Why Don’t Therapists Give Advice?

We have all seen the memes of counselors, quietly sitting in their counseling chair patiently nodding our heads when the client divulges vulnerable information.

Or worse yet, the dreaded question, “how does that make you feel?”

I get it. I have been in your seat. I am a therapist who has seen therapists. We’re all different.

  • I have sat with a therapist who kept saying “ooo weee,” which did not make me feel particularly encouraged.
  • I have sat with a therapist that simply reflects what I say.
  • I have sat with a therapist who takes what I have said and challenges my thinking.

Therapy comes in all shapes and sizes. What has not worked for me has worked for others. I will never profess that there is one right way to do therapy.

What I will profess is that therapists do not give advice.

But I Came Here for Answers

Yes, I get it. You want answers. I do too. Like, why do microwaves heat things but not cool things?

But more seriously, I want someone to tell me what I need to do to fix me. This is normal human want. After all, what you have been doing up until now is clearly not working. Didn’t you seek a professional to guide you?

Guiding vs. Advising

Here’s the good news. You came to the right place.

As mental health clinicians, we are trained in nuances.

  • The inner workings of the brain that lead to emotional discord
  • Historical messaging that may be inhibiting to future success
  • The complex stories that we tell ourselves that support the rules that we have created about how we should live our lives.

All of these things help us to help you discover your own voice, your own inspiration, your own inner peace.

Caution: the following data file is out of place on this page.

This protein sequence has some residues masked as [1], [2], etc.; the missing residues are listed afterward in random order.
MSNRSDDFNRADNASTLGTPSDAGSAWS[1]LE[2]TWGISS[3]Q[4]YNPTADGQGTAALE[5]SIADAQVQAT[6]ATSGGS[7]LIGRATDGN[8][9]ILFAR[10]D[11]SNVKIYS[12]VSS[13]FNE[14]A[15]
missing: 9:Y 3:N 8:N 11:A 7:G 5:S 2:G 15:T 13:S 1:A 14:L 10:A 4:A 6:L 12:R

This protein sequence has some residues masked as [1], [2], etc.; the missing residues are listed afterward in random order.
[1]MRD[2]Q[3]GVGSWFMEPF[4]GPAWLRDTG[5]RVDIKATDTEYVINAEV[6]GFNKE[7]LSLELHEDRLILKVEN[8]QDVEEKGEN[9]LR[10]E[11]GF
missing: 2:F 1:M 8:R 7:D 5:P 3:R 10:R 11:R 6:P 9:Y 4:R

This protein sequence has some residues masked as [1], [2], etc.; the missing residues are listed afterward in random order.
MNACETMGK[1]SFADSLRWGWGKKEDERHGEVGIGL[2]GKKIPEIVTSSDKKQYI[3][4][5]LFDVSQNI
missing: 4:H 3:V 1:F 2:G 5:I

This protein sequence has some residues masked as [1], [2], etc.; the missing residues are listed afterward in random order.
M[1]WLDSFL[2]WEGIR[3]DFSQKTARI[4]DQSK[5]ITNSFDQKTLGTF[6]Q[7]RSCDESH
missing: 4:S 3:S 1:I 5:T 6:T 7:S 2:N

Therapists are human too. With that in mind, we understand that our advice to you may be biased by our own historical messages and reasoning.

We want more for you. We want you to make decisions based on your values and goals. Decisions that will empower you.

The Therapist as an Advisor

Advice is too easy. Anyone can give advice. We all have opinions.

Your therapist is not an expert in you. YOU are an expert in you.

If your therapist were to just give you advice, you would not learn how to navigate your world free of all of the thoughts and feelings that keep you stuck, and lead you to therapy in the first place.

The therapist is there to help you to discover your best you. Think of it like your favorite flavor of ice cream.

Would you ever be able to discover that mint chocolate chip is your favorite if all the advice you were ever given was to eat moose tracks?

The Therapist as a Guide

The goal of the therapist is that you don’t need us anymore.

We want you to feel so empowered that you leave a more self-aware, empowered person than you were when you came.

In order to empower you, we guide you.

  • Guide you to understanding triggers
  • Guide you to understanding patterns of behavior
  • Guide you to understanding yourself

We want you to have those “ah ha” moments. The ones that make you feel alive, aware, reflective and empowered.

None of those moments can happen with authenticity if we spoon-feed you what you should or should not do.

It would be a disservice to you if your therapist to gave you advice on how to live your life, because your life is not your therapist’s to live.

What to Expect from Therapy

The short answer is that you get out of therapy what you put into it.

I always tell me clients that the therapy happens between sessions. I give you the tools to put into practice, but you have to do them.

I believe that everybody has purpose, potential and resilience. Sometimes you can feel beat down. I mean, let’s be honest, life has been brutal to all of us lately. But my job is to help lift you up.

You have a story. A powerful story. The therapist’s job is to help you to tell it.

Monica Pitek-Fugedi, LPC, NCC, CCAPT

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